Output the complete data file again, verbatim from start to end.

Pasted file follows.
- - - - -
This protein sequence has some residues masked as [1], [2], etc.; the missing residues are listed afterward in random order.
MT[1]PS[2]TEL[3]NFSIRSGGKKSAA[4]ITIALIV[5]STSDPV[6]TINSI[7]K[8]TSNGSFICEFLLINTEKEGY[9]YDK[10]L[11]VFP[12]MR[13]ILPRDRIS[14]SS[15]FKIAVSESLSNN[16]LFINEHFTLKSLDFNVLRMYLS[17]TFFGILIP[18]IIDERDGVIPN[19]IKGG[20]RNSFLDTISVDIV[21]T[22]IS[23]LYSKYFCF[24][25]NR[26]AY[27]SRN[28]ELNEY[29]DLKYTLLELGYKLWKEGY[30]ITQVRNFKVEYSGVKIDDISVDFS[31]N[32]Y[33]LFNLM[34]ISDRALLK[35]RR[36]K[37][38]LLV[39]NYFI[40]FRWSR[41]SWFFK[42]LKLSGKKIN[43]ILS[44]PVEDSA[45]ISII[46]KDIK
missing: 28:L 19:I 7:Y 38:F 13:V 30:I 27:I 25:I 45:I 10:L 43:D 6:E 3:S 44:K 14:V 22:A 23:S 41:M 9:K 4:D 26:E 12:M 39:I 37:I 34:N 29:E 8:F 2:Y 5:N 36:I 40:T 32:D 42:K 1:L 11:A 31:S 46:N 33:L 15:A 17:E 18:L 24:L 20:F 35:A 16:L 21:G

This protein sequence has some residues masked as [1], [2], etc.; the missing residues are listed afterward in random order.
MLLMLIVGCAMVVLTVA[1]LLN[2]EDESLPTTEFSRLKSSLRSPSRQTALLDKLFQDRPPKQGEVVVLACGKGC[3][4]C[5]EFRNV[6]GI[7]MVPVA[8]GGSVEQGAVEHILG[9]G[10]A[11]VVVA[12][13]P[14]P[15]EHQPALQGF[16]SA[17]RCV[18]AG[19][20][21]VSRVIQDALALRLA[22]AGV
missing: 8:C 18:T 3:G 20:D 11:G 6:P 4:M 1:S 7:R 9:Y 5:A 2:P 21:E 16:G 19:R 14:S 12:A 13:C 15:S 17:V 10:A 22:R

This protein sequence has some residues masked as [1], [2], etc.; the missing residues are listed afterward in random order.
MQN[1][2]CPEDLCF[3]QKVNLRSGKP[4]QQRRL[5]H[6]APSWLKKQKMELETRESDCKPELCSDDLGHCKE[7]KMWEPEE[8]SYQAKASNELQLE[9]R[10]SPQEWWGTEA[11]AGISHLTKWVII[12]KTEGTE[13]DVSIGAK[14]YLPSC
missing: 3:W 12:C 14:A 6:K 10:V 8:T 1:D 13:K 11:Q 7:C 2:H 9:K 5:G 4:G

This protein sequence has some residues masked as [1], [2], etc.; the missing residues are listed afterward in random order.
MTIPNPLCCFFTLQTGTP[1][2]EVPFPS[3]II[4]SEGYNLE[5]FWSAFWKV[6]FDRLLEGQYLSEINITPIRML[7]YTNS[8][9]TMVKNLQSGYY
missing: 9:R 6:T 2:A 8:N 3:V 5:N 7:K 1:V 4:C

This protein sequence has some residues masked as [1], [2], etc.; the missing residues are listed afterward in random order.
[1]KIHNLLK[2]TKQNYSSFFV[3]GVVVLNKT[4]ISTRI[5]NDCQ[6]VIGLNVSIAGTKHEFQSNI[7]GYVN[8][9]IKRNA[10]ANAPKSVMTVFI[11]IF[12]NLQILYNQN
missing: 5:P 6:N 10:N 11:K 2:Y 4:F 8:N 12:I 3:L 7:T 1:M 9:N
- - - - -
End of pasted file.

This protein sequence has some residues masked as [1], [2], etc.; the missing residues are listed afterward in random order.
MT[1]PS[2]TEL[3]NFSIRSGGKKSAA[4]ITIALIV[5]STSDPV[6]TINSI[7]K[8]TSNGSFICEFLLINTEKEGY[9]YDK[10]L[11]VFP[12]MR[13]ILPRDRIS[14]SS[15]FKIAVSESLSNN[16]LFINEHFTLKSLDFNVLRMYLS[17]TFFGILIP[18]IIDERDGVIPN[19]IKGG[20]RNSFLDTISVDIV[21]T[22]IS[23]LYSKYFCF[24][25]NR[26]AY[27]SRN[28]ELNEY[29]DLKYTLLELGYKLWKEGY[30]ITQVRNFKVEYSGVKIDDISVDFS[31]N[32]Y[33]LFNLM[34]ISDRALLK[35]RR[36]K[37][38]LLV[39]NYFI[40]FRWSR[41]SWFFK[42]LKLSGKKIN[43]ILS[44]PVEDSA[45]ISII[46]KDIK
missing: 28:L 19:I 7:Y 38:F 13:V 30:I 27:I 25:I 45:I 10:L 43:D 6:E 3:S 44:K 14:V 22:A 23:S 41:M 9:K 4:D 26:E 12:M 39:I 37:I 34:N 29:E 8:F 2:Y 5:N 36:I 40:T 32:D 42:K 1:L 11:A 31:S 46:N 33:L 15:A 17:E 18:L 24:L 20:F 35:A 16:L 21:G

This protein sequence has some residues masked as [1], [2], etc.; the missing residues are listed afterward in random order.
MLLMLIVGCAMVVLTVA[1]LLN[2]EDESLPTTEFSRLKSSLRSPSRQTALLDKLFQDRPPKQGEVVVLACGKGC[3][4]C[5]EFRNV[6]GI[7]MVPVA[8]GGSVEQGAVEHILG[9]G[10]A[11]VVVA[12][13]P[14]P[15]EHQPALQGF[16]SA[17]RCV[18]AG[19][20][21]VSRVIQDALALRLA[22]AGV
missing: 8:C 18:T 3:G 20:D 11:G 6:P 4:M 1:S 7:R 9:Y 5:A 2:P 21:E 16:G 19:R 14:S 12:A 13:C 15:S 17:V 10:A 22:R

This protein sequence has some residues masked as [1], [2], etc.; the missing residues are listed afterward in random order.
MQN[1][2]CPEDLCF[3]QKVNLRSGKP[4]QQRRL[5]H[6]APSWLKKQKMELETRESDCKPELCSDDLGHCKE[7]KMWEPEE[8]SYQAKASNELQLE[9]R[10]SPQEWWGTEA[11]AGISHLTKWVII[12]KTEGTE[13]DVSIGAK[14]YLPSC
missing: 3:W 12:C 14:A 6:K 10:V 8:T 1:D 13:K 11:Q 7:C 2:H 9:K 5:G 4:G

This protein sequence has some residues masked as [1], [2], etc.; the missing residues are listed afterward in random order.
MTIPNPLCCFFTLQTGTP[1][2]EVPFPS[3]II[4]SEGYNLE[5]FWSAFWKV[6]FDRLLEGQYLSEINITPIRML[7]YTNS[8][9]TMVKNLQSGYY
missing: 9:R 6:T 2:A 8:N 3:V 5:N 7:K 1:V 4:C

This protein sequence has some residues masked as [1], [2], etc.; the missing residues are listed afterward in random order.
[1]KIHNLLK[2]TKQNYSSFFV[3]GVVVLNKT[4]ISTRI[5]NDCQ[6]VIGLNVSIAGTKHEFQSNI[7]GYVN[8][9]IKRNA[10]ANAPKSVMTVFI[11]IF[12]NLQILYNQN
missing: 5:P 6:N 10:N 11:K 2:Y 4:F 8:N 12:I 3:L 7:T 1:M 9:N